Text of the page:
Cardano Challenge edition II

The word ‘MUSE’ dates back to Greek mythology, with Zeus’ daughters forming the nine Muses who presided over the arts and science. Well guess what? Cardano Challenge second edition will be all about:

the muse!


Lyrics, photography, drawing, performance, every medium is allowed. Even a mix of media.

Theme: ‘MUSE’.

Rules & regulations:

  • create it;
  • make it an NFT on Cardano blockchain;
  • one NFT per person;
  • more media in one NFT allowed
  • submit it by tweet and tag with #cardanochallenge;
  • prepare your 30 to 60 sec pitch on Twitter Spaces;
  • we will have a follow up on the sales / auction of the submissions.

Deadline february 3rd 23:59. Share and spread the word if you join the challenge.

Date of the big pitch: saturday february 5th 10 pm CET

Be your creative self and show your talent to others



“The paranoiac critical method functions only on condition that it possesses a soft motor of divine origin, a living nucleus, a Gala”.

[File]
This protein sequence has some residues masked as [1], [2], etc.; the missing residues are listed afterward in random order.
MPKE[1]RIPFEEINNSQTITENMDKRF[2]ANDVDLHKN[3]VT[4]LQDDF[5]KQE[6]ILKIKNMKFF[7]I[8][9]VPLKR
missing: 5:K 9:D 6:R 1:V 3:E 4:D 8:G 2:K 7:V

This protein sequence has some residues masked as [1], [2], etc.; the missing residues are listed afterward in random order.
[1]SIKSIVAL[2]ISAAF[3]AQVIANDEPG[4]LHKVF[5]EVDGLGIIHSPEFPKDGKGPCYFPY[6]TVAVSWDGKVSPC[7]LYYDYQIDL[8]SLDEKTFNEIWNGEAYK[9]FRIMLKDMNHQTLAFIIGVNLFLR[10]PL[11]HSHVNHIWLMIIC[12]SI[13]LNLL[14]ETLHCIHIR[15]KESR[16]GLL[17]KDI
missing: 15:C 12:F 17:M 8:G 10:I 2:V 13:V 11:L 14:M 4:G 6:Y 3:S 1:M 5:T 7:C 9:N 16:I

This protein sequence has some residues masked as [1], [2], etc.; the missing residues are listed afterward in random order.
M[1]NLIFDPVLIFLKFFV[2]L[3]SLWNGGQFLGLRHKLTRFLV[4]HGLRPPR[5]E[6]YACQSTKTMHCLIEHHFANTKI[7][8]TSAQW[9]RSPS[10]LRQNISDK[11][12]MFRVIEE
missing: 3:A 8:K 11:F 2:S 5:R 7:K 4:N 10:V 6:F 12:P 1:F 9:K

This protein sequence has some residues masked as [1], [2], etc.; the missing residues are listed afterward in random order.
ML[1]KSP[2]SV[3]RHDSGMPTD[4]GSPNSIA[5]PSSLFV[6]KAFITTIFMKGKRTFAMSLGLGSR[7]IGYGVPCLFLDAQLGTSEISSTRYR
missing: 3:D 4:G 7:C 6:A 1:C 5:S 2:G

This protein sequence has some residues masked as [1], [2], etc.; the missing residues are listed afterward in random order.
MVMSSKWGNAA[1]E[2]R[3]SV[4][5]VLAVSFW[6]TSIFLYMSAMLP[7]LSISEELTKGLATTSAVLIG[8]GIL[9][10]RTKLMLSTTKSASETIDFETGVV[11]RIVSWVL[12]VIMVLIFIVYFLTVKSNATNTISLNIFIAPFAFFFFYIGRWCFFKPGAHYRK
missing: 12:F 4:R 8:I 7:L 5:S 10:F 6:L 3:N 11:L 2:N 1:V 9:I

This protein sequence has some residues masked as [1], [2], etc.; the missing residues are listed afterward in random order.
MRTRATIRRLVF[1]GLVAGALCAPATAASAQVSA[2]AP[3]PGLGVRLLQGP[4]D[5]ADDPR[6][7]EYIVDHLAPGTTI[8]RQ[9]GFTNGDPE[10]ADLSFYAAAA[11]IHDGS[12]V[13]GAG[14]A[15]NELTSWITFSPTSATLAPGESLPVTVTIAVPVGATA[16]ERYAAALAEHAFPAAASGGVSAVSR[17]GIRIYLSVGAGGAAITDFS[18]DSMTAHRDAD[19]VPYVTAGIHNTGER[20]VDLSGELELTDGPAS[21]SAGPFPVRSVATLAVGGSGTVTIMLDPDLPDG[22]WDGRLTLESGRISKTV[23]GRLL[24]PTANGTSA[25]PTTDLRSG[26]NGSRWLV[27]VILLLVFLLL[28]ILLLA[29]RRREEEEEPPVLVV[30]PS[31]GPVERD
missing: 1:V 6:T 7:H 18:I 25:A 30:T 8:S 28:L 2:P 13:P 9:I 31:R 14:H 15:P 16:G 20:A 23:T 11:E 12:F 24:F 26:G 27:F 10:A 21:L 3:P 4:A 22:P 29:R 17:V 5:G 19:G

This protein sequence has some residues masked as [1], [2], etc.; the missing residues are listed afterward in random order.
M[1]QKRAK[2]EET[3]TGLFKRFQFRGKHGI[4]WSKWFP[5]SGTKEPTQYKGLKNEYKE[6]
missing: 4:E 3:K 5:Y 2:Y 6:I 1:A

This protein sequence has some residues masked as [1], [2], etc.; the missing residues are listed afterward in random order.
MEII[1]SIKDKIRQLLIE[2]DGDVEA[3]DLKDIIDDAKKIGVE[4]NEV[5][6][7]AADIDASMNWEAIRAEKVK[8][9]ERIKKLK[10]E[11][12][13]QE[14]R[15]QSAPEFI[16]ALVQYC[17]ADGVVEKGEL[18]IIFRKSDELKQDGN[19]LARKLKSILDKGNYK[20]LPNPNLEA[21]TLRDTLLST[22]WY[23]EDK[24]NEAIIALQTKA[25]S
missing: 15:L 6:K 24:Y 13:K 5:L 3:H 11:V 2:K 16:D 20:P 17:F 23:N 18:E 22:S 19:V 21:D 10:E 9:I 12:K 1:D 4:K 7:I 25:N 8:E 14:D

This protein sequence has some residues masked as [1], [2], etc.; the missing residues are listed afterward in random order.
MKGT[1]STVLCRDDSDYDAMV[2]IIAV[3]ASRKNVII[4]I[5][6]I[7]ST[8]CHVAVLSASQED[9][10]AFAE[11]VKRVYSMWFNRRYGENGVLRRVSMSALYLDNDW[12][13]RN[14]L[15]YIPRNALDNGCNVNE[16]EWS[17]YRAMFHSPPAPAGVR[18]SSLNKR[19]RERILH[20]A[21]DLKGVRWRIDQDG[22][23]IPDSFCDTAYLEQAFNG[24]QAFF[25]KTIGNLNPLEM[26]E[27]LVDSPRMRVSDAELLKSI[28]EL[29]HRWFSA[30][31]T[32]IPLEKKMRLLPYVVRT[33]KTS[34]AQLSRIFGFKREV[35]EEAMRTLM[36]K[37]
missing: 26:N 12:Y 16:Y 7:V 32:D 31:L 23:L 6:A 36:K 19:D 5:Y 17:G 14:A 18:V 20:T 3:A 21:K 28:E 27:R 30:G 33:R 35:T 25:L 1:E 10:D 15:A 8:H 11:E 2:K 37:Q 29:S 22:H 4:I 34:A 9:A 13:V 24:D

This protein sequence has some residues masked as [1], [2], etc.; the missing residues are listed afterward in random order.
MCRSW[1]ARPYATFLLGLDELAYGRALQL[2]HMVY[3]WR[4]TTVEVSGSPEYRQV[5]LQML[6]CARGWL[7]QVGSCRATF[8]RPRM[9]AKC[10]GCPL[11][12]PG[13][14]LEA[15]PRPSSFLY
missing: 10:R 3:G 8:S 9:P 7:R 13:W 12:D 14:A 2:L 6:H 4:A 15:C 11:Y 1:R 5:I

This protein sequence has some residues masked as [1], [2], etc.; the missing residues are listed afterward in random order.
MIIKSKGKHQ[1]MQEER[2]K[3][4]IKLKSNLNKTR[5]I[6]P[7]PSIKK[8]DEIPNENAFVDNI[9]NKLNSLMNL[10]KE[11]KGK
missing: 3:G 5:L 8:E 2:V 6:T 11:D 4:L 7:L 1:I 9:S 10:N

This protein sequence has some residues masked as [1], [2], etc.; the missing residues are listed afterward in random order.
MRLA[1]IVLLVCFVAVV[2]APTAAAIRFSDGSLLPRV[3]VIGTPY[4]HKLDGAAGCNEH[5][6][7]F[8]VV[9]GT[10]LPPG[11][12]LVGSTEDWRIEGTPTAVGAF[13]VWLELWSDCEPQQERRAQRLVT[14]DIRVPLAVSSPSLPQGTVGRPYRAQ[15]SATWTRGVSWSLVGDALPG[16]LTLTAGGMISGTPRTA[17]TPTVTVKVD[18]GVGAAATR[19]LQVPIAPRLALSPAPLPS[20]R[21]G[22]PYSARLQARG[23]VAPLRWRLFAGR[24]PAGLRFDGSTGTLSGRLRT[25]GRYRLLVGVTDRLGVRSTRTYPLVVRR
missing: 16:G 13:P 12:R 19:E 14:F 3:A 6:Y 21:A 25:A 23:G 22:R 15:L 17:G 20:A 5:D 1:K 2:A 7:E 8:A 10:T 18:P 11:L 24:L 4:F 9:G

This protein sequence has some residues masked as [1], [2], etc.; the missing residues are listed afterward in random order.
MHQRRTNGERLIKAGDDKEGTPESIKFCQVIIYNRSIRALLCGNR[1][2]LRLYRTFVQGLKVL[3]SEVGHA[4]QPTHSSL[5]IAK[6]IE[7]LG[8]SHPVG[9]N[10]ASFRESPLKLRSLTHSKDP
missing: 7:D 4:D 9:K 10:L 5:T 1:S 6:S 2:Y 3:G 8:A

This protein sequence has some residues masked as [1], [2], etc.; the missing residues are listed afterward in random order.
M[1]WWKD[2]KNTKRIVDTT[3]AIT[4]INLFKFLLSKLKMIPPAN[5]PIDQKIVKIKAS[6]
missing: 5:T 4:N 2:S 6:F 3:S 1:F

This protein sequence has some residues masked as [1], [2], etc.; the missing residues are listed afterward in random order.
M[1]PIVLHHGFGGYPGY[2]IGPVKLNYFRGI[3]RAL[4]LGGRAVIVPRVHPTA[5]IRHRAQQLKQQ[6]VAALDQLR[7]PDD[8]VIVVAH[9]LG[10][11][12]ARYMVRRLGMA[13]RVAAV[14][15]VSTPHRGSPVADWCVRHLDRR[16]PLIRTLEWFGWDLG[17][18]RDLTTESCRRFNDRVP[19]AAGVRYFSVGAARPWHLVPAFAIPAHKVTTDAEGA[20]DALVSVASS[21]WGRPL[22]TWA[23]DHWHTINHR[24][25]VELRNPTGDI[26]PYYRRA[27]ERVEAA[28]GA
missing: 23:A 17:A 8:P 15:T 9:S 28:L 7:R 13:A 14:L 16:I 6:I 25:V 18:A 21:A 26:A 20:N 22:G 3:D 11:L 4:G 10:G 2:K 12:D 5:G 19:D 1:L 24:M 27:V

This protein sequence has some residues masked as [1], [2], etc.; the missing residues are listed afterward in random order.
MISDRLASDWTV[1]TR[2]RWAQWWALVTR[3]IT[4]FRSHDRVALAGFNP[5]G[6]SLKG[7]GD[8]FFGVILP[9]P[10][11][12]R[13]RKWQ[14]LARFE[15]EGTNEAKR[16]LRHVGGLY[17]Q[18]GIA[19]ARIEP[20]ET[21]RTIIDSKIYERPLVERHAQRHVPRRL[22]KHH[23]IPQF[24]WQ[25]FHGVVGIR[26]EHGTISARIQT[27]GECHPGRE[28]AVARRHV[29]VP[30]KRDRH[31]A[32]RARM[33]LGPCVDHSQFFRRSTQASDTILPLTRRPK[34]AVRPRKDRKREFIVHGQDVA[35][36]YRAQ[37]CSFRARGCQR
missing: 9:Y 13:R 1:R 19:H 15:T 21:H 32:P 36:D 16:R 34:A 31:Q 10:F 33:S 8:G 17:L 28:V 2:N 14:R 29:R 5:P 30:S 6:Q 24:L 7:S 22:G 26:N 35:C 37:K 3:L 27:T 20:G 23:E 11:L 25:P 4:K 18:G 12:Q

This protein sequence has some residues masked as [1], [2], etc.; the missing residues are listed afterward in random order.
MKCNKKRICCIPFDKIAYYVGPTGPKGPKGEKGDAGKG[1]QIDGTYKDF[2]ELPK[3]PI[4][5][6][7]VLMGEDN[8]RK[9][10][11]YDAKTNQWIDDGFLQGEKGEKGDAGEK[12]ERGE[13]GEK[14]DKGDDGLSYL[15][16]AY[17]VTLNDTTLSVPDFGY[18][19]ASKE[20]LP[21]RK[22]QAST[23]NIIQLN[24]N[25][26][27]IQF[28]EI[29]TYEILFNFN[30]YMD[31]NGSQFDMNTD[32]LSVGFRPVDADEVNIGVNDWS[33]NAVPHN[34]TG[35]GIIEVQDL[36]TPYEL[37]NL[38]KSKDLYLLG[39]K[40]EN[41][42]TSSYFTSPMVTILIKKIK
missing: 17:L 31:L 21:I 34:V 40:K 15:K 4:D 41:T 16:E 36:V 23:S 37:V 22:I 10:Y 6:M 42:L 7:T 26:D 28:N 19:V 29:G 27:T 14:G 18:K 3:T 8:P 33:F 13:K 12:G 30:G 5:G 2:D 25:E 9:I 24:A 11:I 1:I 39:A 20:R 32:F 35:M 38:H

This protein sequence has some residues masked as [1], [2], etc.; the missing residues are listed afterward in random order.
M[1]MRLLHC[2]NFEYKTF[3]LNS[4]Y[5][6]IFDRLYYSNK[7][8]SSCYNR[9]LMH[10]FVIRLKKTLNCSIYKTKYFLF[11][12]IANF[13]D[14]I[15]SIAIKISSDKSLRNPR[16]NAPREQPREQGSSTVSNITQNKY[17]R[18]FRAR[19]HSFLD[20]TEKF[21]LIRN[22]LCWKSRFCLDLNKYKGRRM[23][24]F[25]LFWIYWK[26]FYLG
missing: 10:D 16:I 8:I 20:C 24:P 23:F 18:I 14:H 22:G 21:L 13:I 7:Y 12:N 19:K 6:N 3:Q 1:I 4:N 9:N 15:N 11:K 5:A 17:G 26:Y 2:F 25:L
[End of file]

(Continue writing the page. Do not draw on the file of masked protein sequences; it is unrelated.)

Gala is a historically fascinating character who gained fame and fortune upon meeting and marrying the artist Salvador Dalí in 1930s. A Russian divorcee, she quickly established herself on the Surrealist scene becoming intrinsically involved in Dalí’s life and his art both as his muse and his manager.

Gala, her real name being Elena Ivanovna Diakonova was Russian, born in Kazan in 1894. A secretive and intuitive woman, not afraid of controversy, she spent her childhood in Moscow and attended university courses at a finishing school in St Petersburg.

For Dalí, Gala has been “the most visible falling star, the most clearly outlined and the most finite”. In his book “Diary of a Genius” Dalí wrote: “I love her more than my mother, more than my father, more than Picasso, and even more than money”.


George Dyer, a petty crook, met figurative painter Francis Bacon in 1963. Their whirlwind romance was stormy and ultimately tragic—just two days before the opening of Bacon’s 1971 retrospective at the Grand Palais, Dyer took his own life. While he continued with the opening as planned, the tragic event had a lasting effect on Bacon.

In Michael Peppiat’s Francis Bacon: Anatomy of an Enigma, Bacon recalls the circumstances of their meeting: “George was down the far end of the bar and he came over and said ‘You all seem to be having a good time, can I buy you a drink?”

Bacon painted several portraits of his lover and muse both before and after his death.